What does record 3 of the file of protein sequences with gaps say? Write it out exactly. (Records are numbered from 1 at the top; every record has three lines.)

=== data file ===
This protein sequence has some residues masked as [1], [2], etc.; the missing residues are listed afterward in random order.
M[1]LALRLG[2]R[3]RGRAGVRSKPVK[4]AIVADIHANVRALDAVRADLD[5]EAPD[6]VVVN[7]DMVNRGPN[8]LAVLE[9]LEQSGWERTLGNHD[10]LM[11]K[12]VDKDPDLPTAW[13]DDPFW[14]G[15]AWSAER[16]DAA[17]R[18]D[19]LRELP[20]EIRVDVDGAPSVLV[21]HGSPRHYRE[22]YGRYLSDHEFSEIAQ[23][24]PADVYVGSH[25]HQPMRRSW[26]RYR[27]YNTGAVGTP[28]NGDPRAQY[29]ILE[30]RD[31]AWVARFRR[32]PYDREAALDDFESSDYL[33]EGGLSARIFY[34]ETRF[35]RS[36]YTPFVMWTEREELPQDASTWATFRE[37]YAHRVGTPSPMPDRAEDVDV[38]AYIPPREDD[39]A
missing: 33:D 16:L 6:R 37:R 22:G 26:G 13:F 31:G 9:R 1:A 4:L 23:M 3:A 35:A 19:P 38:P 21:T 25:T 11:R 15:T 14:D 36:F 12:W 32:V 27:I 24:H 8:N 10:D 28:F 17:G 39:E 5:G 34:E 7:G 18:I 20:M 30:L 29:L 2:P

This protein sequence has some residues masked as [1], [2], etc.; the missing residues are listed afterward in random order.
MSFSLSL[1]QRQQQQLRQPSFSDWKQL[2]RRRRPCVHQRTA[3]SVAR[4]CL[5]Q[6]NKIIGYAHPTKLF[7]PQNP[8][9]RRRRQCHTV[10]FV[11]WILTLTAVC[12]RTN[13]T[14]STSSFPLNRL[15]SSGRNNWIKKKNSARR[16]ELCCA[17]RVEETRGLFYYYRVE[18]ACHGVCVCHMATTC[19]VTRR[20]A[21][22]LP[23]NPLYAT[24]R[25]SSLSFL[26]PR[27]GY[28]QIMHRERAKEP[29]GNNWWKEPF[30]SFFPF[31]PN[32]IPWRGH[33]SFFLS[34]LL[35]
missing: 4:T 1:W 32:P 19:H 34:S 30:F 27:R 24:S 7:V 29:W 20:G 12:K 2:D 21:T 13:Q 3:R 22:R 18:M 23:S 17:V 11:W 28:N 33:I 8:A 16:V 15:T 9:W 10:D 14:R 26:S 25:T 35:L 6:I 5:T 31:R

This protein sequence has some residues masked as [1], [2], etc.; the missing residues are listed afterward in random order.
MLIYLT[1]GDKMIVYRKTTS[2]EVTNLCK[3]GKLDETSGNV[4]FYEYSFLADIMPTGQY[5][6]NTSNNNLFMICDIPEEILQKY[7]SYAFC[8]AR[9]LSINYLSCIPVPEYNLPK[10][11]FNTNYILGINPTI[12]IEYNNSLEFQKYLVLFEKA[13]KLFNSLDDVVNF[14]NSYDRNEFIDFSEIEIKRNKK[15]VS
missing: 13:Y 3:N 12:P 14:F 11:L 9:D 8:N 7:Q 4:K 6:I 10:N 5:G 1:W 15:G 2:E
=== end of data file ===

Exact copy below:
This protein sequence has some residues masked as [1], [2], etc.; the missing residues are listed afterward in random order.
MLIYLT[1]GDKMIVYRKTTS[2]EVTNLCK[3]GKLDETSGNV[4]FYEYSFLADIMPTGQY[5][6]NTSNNNLFMICDIPEEILQKY[7]SYAFC[8]AR[9]LSINYLSCIPVPEYNLPK[10][11]FNTNYILGINPTI[12]IEYNNSLEFQKYLVLFEKA[13]KLFNSLDDVVNF[14]NSYDRNEFIDFSEIEIKRNKK[15]VS
missing: 13:Y 3:N 12:P 14:F 11:L 9:D 8:N 7:Q 4:K 6:I 10:N 5:G 1:W 15:G 2:E